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E-M:/ ***Important Legal Victory for Public Participation in ForestManagement***

Enviro-Mich message from Billy Stern <billysun@chorus.net>

***Important Legal Victory for Public Participation in Forest Management***

Heartwood Wins Victory for Public Participation in National Forest Management
Sets precedent for entire country on projects previously barred from appeal!

Jim Bensman, 618-259-3642
Alison Cochran, 812-337-8898
Matt Kenna, 970-385-6941


Legal Victory for Public Participation in Forest Management

For Immediate Release:

American citizens gained a greater voice in the management of their
publicly owned forests yesterday as an agreement was reached in a
lawsuit brought against the U.S. Forest Service by Heartwood, a
grassroots organization working to protect Eastern Forests, and two
of its staff members. In a settlement agreement that was signed today
by Judge James L. Foreman of the United States District Court for the
Southern District of Illinois, the Forest Service has agreed to
provide the public the right to comment on, and appeal projects
including prescribed burning, Off-Highway-Vehicle (OHV) trails,
creating permanent forest openings, and many other projects that
implement provisions of official Forest Management Plans.

Until this settlement, filing a lawsuit was the only remedy available
to a person who questioned the Forest Service's judgment with regard
to these projects, and the complexities and expense of such lawsuits
have prevented many people from participating in these decisions.

This is not the first time that Heartwood's Forest Watch staff
members, Jim Bensman and Mark Donham, along with attorney Matt Kenna,
from Durango, Colorado, have challenged Forest Service's nationwide
policies. Almost a year ago, these two self-taught legal beagles,
working with Kenna, won a similar victory when a lawsuit they filed
ended in a nationwide injunction against the Forest Service for
improperly excluding hundreds of timber sales from public comment and
environmental assessment under a loophole known as "categorical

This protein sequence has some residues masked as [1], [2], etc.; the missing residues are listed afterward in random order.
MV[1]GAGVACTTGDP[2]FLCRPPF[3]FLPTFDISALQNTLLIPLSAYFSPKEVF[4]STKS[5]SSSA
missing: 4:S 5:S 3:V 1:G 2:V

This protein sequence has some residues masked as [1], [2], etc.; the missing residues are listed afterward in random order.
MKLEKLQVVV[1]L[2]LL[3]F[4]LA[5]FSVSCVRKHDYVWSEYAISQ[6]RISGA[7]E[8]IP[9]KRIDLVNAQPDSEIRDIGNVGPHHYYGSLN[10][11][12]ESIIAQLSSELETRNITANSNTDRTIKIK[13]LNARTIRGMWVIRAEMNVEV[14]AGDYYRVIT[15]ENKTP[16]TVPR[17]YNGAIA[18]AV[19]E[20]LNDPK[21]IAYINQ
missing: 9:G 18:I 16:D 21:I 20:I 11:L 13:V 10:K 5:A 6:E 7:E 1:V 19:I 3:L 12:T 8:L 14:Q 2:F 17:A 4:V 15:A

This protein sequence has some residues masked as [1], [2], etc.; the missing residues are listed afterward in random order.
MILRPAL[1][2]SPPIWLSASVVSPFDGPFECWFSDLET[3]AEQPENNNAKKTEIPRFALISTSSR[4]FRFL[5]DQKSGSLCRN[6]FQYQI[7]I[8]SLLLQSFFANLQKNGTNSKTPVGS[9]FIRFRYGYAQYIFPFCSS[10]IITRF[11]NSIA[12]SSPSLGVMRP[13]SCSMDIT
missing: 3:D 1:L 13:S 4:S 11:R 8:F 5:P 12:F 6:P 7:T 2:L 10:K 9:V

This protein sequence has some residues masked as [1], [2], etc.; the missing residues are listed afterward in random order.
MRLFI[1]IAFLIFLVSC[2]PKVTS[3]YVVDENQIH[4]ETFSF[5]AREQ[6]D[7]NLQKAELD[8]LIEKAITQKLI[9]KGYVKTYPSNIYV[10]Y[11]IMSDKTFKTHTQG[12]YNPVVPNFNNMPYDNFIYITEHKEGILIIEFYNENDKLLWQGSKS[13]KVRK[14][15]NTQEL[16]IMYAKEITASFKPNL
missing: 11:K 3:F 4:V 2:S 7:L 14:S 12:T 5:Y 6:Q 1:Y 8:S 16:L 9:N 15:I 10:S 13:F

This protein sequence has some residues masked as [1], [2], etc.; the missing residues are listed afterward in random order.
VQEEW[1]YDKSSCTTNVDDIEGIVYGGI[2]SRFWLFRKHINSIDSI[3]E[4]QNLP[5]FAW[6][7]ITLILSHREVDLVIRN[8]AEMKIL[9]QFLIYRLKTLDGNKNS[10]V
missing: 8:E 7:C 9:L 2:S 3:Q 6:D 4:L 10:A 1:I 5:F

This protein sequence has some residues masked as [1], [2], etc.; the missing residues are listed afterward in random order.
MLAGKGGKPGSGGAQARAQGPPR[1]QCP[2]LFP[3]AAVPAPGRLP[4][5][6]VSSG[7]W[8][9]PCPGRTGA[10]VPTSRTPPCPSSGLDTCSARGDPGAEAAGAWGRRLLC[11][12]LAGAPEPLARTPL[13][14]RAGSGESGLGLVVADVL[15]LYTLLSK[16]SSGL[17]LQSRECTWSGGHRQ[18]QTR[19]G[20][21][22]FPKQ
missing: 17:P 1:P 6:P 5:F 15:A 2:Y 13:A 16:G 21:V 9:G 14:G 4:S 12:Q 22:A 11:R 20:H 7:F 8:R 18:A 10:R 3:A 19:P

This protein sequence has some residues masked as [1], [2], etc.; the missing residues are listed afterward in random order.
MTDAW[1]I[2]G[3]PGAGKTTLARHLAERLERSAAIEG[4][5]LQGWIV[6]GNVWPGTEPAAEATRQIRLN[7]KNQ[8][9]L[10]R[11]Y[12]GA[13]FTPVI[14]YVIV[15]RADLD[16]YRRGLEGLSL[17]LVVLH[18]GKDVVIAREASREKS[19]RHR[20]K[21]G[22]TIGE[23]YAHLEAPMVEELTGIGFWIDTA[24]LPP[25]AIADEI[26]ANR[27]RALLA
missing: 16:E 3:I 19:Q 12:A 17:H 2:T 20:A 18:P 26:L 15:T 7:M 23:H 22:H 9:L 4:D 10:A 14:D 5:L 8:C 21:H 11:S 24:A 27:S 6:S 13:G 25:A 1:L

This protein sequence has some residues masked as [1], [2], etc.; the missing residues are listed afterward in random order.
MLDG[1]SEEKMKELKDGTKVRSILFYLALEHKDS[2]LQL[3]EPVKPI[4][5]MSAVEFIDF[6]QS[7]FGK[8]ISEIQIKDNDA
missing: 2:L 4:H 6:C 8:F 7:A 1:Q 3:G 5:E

"This settlement has an even greater potential for protecting
National Forests from inappropriate management decisions than last
year's ruling did," said Bensman. "There are people all across the
country who are concerned about logging, burning, and OHVs on their
National Forests, and this settlement insures them the opportunity to
express that concern."

Prescribed burning, a management strategy where the Forest Service
sets fires intentionally, purportedly to limit the accumulation of
"fuel load" (downed dry wood), has become increasingly controversial
this summer with the giant fires threatening forests throughout the
Western United States. Planned fires, like the one set by the Park
Service in Los Alamos, New Mexico, have escaped containment to
destroy homes, threaten lives, and leave thousands of acres of forest
charred. Likewise, wide spread concern has been expressed about the
erosion, water contamination and air and noise pollution caused by

Heartwood believes that better decisions are made about the
management of public lands when the public is involved. In the ten
years of their existence they have helped stop hundreds of timber
sales on National Forests by teaching people how to use processes
like the ones that have been secured by this settlement.

"People care about their forests," says Alison Cochran, Executive
Director of Heartwood, "and their motivation comes from their concern
for the quality of their air and water, the health of their
communities and the protection of forests for future generations."


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